I had heard the term “Transition Towns” some time last year but had not really connected with the concept until listening to an ABC podcast in recent days. It was on the subject of food security and featured Patrick Holden. The program blurb reads:
“There are many who are extremely concerned by the threat posed to agriculture by climate change and a world running low on fossil fuels. But when Patrick Holden first started to consider the implications of trying to run his organic farm without fuel or even electricity, he became so alarmed he re-thought his entire philosophical approach to organic farming.
He explains why we need to fundamentally change the way we produce our food and how this shift can be achieved.” You can listen to the podcast at http://www.abc.net.au/rn/foraradio/stories/2009/2494125.htm
I found the program really interesting which compelled me to do some research. Here is what I found out.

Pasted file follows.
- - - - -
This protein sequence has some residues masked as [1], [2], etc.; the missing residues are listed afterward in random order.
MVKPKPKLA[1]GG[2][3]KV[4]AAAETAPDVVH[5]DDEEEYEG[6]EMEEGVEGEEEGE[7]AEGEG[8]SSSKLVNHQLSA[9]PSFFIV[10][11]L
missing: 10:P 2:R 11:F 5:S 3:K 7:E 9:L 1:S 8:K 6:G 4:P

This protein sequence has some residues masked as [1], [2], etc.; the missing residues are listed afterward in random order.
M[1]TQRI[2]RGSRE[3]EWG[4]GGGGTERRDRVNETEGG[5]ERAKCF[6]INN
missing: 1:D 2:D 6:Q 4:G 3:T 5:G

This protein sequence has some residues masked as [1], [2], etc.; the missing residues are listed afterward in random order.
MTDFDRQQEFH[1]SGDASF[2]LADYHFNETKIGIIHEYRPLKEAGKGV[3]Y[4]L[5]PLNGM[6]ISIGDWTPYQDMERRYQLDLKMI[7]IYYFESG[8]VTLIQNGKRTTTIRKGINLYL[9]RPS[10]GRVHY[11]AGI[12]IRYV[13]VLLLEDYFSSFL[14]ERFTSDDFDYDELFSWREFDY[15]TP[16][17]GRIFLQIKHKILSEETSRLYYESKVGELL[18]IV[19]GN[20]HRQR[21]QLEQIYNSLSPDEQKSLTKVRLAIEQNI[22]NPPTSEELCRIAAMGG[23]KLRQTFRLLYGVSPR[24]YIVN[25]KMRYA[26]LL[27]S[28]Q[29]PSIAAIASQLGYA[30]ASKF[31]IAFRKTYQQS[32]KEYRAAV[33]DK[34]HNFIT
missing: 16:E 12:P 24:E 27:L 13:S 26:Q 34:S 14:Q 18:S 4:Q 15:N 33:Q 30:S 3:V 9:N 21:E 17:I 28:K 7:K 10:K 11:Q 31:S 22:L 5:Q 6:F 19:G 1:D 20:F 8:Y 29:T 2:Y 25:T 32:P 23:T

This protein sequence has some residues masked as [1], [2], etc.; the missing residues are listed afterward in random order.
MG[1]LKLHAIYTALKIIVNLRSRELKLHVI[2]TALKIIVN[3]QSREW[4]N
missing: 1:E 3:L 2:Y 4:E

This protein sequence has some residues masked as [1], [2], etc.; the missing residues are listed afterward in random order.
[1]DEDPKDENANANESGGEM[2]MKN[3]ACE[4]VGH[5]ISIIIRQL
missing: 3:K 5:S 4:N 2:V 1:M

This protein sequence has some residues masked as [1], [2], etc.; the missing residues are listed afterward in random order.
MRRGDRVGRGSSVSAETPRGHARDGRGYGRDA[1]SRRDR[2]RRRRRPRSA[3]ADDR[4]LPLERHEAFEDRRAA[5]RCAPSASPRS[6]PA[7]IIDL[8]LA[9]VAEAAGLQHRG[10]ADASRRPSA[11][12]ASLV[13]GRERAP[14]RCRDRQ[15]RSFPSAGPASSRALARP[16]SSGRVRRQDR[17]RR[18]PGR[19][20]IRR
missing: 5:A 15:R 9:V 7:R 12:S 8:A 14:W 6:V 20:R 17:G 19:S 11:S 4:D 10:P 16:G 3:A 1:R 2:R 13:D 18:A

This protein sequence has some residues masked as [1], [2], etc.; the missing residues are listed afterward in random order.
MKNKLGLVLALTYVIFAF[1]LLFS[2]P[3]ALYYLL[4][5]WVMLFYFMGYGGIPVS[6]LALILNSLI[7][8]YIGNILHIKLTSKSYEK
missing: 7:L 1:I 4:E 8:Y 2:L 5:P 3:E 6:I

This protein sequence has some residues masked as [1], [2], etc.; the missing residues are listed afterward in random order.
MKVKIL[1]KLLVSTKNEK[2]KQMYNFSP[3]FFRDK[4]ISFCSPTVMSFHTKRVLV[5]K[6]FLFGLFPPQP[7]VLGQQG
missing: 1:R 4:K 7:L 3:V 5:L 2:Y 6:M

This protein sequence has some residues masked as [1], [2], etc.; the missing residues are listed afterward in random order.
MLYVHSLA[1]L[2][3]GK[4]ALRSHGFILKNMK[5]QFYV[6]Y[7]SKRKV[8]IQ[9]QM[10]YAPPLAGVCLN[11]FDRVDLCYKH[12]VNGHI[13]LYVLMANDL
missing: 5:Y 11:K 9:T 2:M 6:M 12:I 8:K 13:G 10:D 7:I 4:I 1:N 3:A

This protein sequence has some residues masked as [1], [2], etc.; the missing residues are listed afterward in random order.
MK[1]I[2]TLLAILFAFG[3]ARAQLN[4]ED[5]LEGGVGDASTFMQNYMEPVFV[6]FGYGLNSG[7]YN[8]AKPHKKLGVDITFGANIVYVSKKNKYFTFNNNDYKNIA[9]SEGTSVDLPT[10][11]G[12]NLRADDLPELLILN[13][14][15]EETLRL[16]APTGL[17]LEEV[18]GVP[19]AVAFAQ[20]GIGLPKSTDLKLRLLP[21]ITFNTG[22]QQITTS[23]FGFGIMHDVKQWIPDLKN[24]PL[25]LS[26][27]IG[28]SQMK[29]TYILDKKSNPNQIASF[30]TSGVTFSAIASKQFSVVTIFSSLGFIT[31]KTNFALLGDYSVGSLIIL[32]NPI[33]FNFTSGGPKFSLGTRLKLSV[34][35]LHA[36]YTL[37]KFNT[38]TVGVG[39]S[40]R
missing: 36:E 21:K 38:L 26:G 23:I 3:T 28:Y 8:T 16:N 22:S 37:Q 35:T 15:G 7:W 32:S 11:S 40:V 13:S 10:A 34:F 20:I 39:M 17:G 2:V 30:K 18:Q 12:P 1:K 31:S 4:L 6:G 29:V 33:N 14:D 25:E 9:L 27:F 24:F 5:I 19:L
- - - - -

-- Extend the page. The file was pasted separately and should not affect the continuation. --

The Transition Model is a loose set of realworld principles and practices that have been built up over time though experimentation and observation of communities as they drive forward to build local resilience and reduce carbon emissions. Transition Town Totnes (TTT) is the UK’s first “Transition Town” and draws on the collective genius of the local community to build resilience through a process of relocalising, where feasible, all aspects of life. The thinking behind TTT is simply that a town using much less energy and resources than currently consumed could, if properly planned for and designed, be more resilient, more abundant and more pleasurable that the present. There some useful background at http://transitiontowns.org/